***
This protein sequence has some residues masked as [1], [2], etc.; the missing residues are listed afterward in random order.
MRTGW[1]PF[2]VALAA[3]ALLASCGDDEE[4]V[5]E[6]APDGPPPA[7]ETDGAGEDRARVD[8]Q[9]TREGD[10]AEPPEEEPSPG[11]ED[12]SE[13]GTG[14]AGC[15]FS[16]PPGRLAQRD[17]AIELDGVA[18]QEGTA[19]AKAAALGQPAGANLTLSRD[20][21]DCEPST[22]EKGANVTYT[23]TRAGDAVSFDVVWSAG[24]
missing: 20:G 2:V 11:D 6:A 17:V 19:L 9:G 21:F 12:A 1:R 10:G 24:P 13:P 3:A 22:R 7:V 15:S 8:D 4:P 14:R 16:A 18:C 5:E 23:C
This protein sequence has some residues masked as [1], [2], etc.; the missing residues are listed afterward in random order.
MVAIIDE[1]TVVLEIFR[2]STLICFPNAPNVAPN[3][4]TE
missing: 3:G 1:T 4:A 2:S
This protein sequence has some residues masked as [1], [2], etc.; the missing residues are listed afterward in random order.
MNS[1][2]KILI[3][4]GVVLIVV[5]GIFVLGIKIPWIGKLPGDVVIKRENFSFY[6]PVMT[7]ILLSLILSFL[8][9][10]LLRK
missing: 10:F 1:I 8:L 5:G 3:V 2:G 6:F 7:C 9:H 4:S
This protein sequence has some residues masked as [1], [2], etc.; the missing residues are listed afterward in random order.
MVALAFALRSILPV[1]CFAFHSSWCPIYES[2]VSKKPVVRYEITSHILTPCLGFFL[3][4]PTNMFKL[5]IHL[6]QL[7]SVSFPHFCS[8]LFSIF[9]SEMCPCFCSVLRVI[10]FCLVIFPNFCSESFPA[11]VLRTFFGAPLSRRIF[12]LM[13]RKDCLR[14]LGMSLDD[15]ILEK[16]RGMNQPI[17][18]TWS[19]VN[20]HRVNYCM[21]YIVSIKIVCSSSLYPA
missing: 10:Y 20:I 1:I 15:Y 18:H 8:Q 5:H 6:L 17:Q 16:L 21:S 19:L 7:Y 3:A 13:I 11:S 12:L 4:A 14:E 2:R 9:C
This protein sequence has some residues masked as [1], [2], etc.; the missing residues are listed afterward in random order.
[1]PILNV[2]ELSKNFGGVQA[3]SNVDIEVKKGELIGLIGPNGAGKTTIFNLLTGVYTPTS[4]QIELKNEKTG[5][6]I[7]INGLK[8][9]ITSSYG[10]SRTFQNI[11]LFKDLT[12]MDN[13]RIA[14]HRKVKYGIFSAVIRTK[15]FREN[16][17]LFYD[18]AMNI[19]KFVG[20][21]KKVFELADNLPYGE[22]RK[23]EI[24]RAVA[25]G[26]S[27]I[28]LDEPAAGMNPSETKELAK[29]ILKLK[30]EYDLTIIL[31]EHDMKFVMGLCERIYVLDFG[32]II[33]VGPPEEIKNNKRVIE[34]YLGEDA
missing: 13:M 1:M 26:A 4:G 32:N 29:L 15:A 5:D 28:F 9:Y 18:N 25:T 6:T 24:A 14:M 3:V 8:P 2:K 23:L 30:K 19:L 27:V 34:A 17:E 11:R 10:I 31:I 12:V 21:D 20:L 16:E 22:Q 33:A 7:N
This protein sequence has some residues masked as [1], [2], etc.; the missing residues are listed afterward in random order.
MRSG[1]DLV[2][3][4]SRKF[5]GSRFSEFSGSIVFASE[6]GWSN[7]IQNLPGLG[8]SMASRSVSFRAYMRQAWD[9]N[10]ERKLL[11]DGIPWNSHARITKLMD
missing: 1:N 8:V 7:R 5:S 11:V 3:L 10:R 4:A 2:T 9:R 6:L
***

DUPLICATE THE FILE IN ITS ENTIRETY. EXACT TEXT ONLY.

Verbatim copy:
This protein sequence has some residues masked as [1], [2], etc.; the missing residues are listed afterward in random order.
MRTGW[1]PF[2]VALAA[3]ALLASCGDDEE[4]V[5]E[6]APDGPPPA[7]ETDGAGEDRARVD[8]Q[9]TREGD[10]AEPPEEEPSPG[11]ED[12]SE[13]GTG[14]AGC[15]FS[16]PPGRLAQRD[17]AIELDGVA[18]QEGTA[19]AKAAALGQPAGANLTLSRD[20][21]DCEPST[22]EKGANVTYT[23]TRAGDAVSFDVVWSAG[24]
missing: 20:G 2:V 11:D 6:A 17:V 19:L 9:G 21:F 12:A 1:R 10:G 24:P 13:P 3:A 22:R 7:V 15:S 8:D 4:P 14:R 16:A 18:C 5:E 23:C
This protein sequence has some residues masked as [1], [2], etc.; the missing residues are listed afterward in random order.
MVAIIDE[1]TVVLEIFR[2]STLICFPNAPNVAPN[3][4]TE
missing: 3:G 1:T 4:A 2:S
This protein sequence has some residues masked as [1], [2], etc.; the missing residues are listed afterward in random order.
MNS[1][2]KILI[3][4]GVVLIVV[5]GIFVLGIKIPWIGKLPGDVVIKRENFSFY[6]PVMT[7]ILLSLILSFL[8][9][10]LLRK
missing: 10:F 1:I 8:L 5:G 3:V 2:G 6:F 7:C 9:H 4:S
This protein sequence has some residues masked as [1], [2], etc.; the missing residues are listed afterward in random order.
MVALAFALRSILPV[1]CFAFHSSWCPIYES[2]VSKKPVVRYEITSHILTPCLGFFL[3][4]PTNMFKL[5]IHL[6]QL[7]SVSFPHFCS[8]LFSIF[9]SEMCPCFCSVLRVI[10]FCLVIFPNFCSESFPA[11]VLRTFFGAPLSRRIF[12]LM[13]RKDCLR[14]LGMSLDD[15]ILEK[16]RGMNQPI[17][18]TWS[19]VN[20]HRVNYCM[21]YIVSIKIVCSSSLYPA
missing: 10:Y 20:I 1:I 15:Y 18:H 8:Q 5:H 6:L 17:Q 16:L 21:S 19:L 7:Y 3:A 13:I 11:S 12:L 4:A 14:E 2:R 9:C
This protein sequence has some residues masked as [1], [2], etc.; the missing residues are listed afterward in random order.
[1]PILNV[2]ELSKNFGGVQA[3]SNVDIEVKKGELIGLIGPNGAGKTTIFNLLTGVYTPTS[4]QIELKNEKTG[5][6]I[7]INGLK[8][9]ITSSYG[10]SRTFQNI[11]LFKDLT[12]MDN[13]RIA[14]HRKVKYGIFSAVIRTK[15]FREN[16][17]LFYD[18]AMNI[19]KFVG[20][21]KKVFELADNLPYGE[22]RK[23]EI[24]RAVA[25]G[26]S[27]I[28]LDEPAAGMNPSETKELAK[29]ILKLK[30]EYDLTIIL[31]EHDMKFVMGLCERIYVLDFG[32]II[33]VGPPEEIKNNKRVIE[34]YLGEDA
missing: 13:M 1:M 26:A 4:G 32:N 29:L 15:A 5:D 28:F 9:Y 18:N 25:T 6:T 24:A 14:M 3:V 8:P 2:K 23:L 30:K 19:L 27:V 34:A 17:E 11:R 10:I 31:I 12:V 21:D 20:L 16:E 22:Q 33:A 7:N
This protein sequence has some residues masked as [1], [2], etc.; the missing residues are listed afterward in random order.
MRSG[1]DLV[2][3][4]SRKF[5]GSRFSEFSGSIVFASE[6]GWSN[7]IQNLPGLG[8]SMASRSVSFRAYMRQAWD[9]N[10]ERKLL[11]DGIPWNSHARITKLMD
missing: 1:N 8:V 7:R 5:S 11:V 3:L 10:R 4:A 2:T 9:R 6:L